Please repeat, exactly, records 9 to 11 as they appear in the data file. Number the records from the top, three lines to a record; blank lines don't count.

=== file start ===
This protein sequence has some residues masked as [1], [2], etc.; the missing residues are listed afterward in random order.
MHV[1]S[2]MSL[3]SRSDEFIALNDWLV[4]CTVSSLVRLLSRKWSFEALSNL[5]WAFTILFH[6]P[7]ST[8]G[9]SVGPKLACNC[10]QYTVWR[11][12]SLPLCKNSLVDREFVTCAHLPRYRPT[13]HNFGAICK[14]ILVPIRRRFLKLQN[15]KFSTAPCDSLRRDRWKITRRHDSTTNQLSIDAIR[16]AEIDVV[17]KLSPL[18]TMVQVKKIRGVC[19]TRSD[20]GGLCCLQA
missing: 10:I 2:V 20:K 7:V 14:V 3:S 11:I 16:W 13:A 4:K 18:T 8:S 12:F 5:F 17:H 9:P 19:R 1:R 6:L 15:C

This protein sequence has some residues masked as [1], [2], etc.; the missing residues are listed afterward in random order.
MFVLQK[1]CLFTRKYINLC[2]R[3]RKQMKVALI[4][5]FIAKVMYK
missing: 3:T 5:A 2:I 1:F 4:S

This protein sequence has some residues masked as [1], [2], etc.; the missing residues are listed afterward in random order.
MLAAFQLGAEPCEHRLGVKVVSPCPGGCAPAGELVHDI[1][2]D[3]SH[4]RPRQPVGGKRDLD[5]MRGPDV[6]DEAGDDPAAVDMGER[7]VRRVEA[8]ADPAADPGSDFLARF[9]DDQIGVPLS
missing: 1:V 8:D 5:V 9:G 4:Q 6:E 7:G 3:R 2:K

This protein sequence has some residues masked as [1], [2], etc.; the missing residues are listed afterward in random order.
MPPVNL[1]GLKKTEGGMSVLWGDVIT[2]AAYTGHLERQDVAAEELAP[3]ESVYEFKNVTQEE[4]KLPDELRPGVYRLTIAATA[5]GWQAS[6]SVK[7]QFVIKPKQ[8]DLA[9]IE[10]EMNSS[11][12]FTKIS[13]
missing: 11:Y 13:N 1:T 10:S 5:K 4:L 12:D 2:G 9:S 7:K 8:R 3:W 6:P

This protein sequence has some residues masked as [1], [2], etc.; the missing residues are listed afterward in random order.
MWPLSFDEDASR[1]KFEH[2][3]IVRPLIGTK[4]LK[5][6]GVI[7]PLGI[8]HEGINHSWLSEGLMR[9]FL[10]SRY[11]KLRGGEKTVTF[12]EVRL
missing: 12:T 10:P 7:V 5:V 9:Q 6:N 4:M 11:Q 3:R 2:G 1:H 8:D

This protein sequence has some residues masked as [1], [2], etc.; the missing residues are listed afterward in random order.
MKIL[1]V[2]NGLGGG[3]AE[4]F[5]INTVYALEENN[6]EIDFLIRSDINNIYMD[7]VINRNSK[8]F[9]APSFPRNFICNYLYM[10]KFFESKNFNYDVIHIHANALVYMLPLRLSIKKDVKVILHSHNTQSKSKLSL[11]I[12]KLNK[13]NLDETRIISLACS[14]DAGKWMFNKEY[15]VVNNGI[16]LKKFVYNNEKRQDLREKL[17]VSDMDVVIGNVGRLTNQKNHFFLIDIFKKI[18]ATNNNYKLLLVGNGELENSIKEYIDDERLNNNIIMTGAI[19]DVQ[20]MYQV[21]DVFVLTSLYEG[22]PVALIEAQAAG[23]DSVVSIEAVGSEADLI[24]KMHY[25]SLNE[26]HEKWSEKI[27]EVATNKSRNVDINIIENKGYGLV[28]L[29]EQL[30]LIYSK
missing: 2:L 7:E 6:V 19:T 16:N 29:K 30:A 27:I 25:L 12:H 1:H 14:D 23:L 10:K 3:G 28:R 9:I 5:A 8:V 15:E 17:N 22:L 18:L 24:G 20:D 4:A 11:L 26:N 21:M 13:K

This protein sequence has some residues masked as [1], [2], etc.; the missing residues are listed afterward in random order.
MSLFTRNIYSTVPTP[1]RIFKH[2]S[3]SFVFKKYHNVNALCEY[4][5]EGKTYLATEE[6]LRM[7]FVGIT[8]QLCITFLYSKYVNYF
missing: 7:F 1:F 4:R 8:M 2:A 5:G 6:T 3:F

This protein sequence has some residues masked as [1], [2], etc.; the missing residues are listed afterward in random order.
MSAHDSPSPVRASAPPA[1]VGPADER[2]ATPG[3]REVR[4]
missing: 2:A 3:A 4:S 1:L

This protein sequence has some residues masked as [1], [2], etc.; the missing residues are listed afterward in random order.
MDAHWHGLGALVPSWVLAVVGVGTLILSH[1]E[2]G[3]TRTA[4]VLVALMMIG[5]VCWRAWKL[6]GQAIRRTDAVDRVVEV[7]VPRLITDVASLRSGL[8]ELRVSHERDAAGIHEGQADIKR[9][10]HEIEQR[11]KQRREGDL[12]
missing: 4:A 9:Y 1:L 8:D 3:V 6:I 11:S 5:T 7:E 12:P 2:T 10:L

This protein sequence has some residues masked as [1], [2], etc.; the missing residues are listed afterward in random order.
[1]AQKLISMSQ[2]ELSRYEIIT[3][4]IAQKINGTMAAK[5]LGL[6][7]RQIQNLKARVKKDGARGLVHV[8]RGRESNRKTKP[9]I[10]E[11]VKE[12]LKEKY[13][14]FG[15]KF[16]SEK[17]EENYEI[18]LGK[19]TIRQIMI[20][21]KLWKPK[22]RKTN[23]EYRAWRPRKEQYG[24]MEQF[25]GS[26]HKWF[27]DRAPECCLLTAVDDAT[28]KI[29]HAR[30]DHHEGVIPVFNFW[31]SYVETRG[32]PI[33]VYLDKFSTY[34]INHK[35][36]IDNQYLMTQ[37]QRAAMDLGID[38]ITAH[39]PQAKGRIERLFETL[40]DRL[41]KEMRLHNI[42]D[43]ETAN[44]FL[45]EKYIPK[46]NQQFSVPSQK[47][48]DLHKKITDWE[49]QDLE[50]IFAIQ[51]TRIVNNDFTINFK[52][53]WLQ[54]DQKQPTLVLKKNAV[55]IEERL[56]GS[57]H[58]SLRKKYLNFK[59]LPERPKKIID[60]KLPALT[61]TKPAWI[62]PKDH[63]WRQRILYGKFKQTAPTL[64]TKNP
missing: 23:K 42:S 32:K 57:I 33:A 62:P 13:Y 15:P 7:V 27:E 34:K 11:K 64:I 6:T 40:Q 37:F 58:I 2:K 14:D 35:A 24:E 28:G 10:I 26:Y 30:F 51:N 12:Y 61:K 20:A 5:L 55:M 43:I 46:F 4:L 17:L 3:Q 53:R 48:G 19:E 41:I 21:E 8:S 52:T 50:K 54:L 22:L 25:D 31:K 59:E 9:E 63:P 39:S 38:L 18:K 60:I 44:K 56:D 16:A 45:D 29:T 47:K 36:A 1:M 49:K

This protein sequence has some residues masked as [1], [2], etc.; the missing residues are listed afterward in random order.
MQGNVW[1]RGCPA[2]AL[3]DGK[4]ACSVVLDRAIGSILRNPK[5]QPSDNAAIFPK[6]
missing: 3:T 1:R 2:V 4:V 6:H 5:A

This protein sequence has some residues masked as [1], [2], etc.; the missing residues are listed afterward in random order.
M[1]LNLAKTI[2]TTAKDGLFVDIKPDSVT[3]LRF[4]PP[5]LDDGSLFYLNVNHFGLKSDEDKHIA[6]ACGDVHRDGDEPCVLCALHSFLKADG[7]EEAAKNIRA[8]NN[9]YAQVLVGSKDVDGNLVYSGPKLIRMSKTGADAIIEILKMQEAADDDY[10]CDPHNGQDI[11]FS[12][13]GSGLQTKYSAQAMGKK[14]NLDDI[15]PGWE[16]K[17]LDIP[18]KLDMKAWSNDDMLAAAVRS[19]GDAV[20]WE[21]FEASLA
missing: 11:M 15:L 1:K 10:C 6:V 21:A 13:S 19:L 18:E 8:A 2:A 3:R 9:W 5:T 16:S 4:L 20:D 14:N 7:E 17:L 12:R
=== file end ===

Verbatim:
This protein sequence has some residues masked as [1], [2], etc.; the missing residues are listed afterward in random order.
MDAHWHGLGALVPSWVLAVVGVGTLILSH[1]E[2]G[3]TRTA[4]VLVALMMIG[5]VCWRAWKL[6]GQAIRRTDAVDRVVEV[7]VPRLITDVASLRSGL[8]ELRVSHERDAAGIHEGQADIKR[9][10]HEIEQR[11]KQRREGDL[12]
missing: 4:A 9:Y 1:L 8:D 3:V 6:I 11:S 5:T 7:E 12:P 2:T 10:L

This protein sequence has some residues masked as [1], [2], etc.; the missing residues are listed afterward in random order.
[1]AQKLISMSQ[2]ELSRYEIIT[3][4]IAQKINGTMAAK[5]LGL[6][7]RQIQNLKARVKKDGARGLVHV[8]RGRESNRKTKP[9]I[10]E[11]VKE[12]LKEKY[13][14]FG[15]KF[16]SEK[17]EENYEI[18]LGK[19]TIRQIMI[20][21]KLWKPK[22]RKTN[23]EYRAWRPRKEQYG[24]MEQF[25]GS[26]HKWF[27]DRAPECCLLTAVDDAT[28]KI[29]HAR[30]DHHEGVIPVFNFW[31]SYVETRG[32]PI[33]VYLDKFSTY[34]INHK[35][36]IDNQYLMTQ[37]QRAAMDLGID[38]ITAH[39]PQAKGRIERLFETL[40]DRL[41]KEMRLHNI[42]D[43]ETAN[44]FL[45]EKYIPK[46]NQQFSVPSQK[47][48]DLHKKITDWE[49]QDLE[50]IFAIQ[51]TRIVNNDFTINFK[52][53]WLQ[54]DQKQPTLVLKKNAV[55]IEERL[56]GS[57]H[58]SLRKKYLNFK[59]LPERPKKIID[60]KLPALT[61]TKPAWI[62]PKDH[63]WRQRILYGKFKQTAPTL[64]TKNP
missing: 23:K 42:S 32:K 57:I 33:A 62:P 13:Y 15:P 7:V 27:E 34:K 11:K 64:I 6:T 40:Q 37:F 58:I 2:K 14:D 35:A 24:E 28:G 10:I 26:Y 30:F 51:N 12:Y 61:K 20:A 5:L 55:M 43:I 46:F 4:L 17:L 3:Q 53:R 48:G 19:E 41:I 21:E 8:S 52:T 50:K 54:L 22:L 25:D 31:K 59:E 9:E 63:P 39:S 38:L 18:K 60:I 44:K 56:D 16:A 45:D 29:T 47:K 36:A 1:M 49:K

This protein sequence has some residues masked as [1], [2], etc.; the missing residues are listed afterward in random order.
MQGNVW[1]RGCPA[2]AL[3]DGK[4]ACSVVLDRAIGSILRNPK[5]QPSDNAAIFPK[6]
missing: 3:T 1:R 2:V 4:V 6:H 5:A